We're fascinated by optical illusions here at Creative Bloq, and we find them regularly distracting us from the more serious business of reporting on company rebrands and new trends in graphic design. So imagine our excitement when the independent publisher Counter-Print announced the launch of a book dedicated to optical illusions in graphic design.
Optic highlights the impact of optical illusions on graphic design by inviting contemporary graphic designers to revisit the Op Art movement and rediscover its influence. And it's packed with example projects (see our own pick of the best optical illusions for more inspiration).
But Optic also goes back further, exploring how the craft of making optical illusions began way before the advent of Op Art in the 1960s, taking influence from the work of 19th century Neo-Impressionist painter Georges Seurat and painter and sculptor Marcel Duchamp.
Divided into sections such as Periodic Structures, Interrupted Systems, Relief, Impossible Objects, Diffusion, Illusory Contours, Proximity and Isometric Illusion, it's packed with example forms and techniques, plus interviews with the likes of Abby Haddican, Daughter, Toko, Classmate, Mainstudio, Manifiesto, Study LLC., Burrow and Parker Studio.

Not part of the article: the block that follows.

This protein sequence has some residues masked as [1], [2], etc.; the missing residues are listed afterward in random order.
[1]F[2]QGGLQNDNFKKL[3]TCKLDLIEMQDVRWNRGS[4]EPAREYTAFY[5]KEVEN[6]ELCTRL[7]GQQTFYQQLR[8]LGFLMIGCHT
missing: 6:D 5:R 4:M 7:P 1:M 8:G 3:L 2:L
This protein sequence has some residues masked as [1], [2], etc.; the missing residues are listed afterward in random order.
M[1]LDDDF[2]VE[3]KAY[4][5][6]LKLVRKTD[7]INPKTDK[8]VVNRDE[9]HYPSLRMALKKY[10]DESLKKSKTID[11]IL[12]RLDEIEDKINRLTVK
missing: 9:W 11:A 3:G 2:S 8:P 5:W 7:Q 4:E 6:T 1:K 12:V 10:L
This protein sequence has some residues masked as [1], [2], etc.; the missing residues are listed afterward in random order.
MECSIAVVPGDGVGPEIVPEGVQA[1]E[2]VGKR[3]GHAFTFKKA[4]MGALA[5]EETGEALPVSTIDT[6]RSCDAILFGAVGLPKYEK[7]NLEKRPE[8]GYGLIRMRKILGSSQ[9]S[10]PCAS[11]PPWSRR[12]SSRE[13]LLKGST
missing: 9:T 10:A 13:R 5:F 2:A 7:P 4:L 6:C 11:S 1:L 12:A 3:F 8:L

"As graphic design continues to evolve, the use of optical effects remains a timeless and captivating aspect of the field,” Counter-Print says. "With this book, we aim to provide a comprehensive study of optical effects in graphic design, enabling readers to discern the various forms and harness their creative potential."
The book has been published with three covers. Each comes with a disc that creates an optical illusion when spun. It can be ordered from counter-print.co.uk priced at £25. See our pick of the best graphic design books for more inspiring titles.